Traffic on Friday was bumper-to-bumper and some drivers' nerves were frayed along Norwalk's Connecticut Avenue, one of the detour routes. Employees at local stores said it took them an extra 30 minutes to an hour to get to work, and they were seeing a drop in business.

“It's crazy,” said Marco Ortiz, a tattoo artist at Javier Eastman Tattoo Studios on Connecticut Avenue. “I’ve seen people beeping, trying to cut other people off, making faces, hand gestures. It's not good. You've got to be patient. What else can we do? It was a really bad accident.”

Eucalitto, the state transportation commissioner, urged patience as crews worked to clear the site.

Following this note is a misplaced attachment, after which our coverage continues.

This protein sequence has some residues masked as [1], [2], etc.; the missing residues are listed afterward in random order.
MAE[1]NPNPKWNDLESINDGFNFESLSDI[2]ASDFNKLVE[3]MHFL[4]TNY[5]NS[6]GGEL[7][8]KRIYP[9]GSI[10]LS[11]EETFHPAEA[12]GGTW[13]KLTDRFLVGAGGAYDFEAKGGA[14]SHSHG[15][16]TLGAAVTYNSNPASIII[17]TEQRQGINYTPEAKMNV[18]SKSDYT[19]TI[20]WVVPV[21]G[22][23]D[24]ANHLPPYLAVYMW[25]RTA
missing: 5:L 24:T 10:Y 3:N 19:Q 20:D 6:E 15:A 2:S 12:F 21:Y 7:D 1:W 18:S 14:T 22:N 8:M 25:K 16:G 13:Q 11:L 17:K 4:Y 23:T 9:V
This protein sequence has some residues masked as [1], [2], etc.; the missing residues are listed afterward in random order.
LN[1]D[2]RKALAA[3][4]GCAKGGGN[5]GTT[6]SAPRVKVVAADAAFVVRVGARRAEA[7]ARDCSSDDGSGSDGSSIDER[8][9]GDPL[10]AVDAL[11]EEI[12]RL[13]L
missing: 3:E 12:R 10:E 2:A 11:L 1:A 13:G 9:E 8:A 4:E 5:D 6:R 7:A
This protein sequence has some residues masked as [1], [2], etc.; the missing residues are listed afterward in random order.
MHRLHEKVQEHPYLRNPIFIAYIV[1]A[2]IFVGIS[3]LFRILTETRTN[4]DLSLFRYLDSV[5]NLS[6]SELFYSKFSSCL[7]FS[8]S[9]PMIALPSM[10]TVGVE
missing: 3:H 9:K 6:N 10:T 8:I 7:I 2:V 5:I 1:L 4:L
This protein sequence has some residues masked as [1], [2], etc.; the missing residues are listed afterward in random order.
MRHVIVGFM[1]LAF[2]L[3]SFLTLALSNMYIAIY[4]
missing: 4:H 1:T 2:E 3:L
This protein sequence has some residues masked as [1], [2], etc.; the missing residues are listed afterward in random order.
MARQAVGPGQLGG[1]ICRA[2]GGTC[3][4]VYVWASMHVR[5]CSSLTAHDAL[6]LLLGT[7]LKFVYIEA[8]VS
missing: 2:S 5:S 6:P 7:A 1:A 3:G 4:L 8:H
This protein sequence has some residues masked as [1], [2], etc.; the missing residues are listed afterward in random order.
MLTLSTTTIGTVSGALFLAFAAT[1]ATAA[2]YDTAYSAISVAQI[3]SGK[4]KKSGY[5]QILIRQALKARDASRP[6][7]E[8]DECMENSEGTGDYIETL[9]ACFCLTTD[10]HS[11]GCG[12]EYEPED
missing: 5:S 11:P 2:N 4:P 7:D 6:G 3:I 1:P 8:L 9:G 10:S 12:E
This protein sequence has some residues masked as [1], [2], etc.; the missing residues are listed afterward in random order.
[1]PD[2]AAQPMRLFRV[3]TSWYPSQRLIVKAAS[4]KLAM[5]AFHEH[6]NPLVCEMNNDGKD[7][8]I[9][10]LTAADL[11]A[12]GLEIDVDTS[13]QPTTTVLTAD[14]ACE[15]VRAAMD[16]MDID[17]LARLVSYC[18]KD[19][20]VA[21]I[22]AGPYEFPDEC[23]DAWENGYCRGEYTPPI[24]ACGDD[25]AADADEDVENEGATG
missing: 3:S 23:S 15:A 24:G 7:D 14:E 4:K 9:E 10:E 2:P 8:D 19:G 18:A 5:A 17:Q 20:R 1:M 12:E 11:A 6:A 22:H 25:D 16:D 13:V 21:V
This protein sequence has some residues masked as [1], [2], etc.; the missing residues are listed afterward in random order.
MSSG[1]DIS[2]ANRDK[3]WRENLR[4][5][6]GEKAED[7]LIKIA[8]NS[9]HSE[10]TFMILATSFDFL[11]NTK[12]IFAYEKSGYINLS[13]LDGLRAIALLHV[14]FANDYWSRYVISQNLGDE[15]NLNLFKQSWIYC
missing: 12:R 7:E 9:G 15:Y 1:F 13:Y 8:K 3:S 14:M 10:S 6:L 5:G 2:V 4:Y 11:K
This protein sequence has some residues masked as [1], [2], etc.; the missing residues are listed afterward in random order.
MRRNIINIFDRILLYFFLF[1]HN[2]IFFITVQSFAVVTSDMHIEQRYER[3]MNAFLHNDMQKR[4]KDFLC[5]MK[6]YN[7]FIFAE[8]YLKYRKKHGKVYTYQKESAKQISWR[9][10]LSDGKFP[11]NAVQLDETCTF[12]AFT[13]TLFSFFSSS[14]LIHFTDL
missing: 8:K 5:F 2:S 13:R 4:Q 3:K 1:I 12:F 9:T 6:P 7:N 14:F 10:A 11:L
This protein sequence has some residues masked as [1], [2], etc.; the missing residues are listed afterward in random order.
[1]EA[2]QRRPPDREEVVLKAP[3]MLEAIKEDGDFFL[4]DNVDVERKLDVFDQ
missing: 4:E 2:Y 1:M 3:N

"We have seen incidents of people getting frustrated with the queues of traffic. Trying to get around those crews. Actually entering into our work zones — putting contractors and DOT workers at risk," he said.

He continued: "I need people to be patient. Try and avoid the area."

Text alerts were sent to residents of Connecticut and New York, and trucking companies were notified to find alternative routes and means of travel, Lamont said. U.S. Secretary of Transportation Pete Buttigieg has also been notified.

On Thursday, traffic was backed up for dozens of miles during the morning rush hour and the crash left other highways and secondary roads in gridlock. The major alternate route in the area, the Merritt Parkway, cannot be used by trucks because the underpasses on that highway are too low.

Schools close and weekend activities canceled due to road work

Norwalk Police Department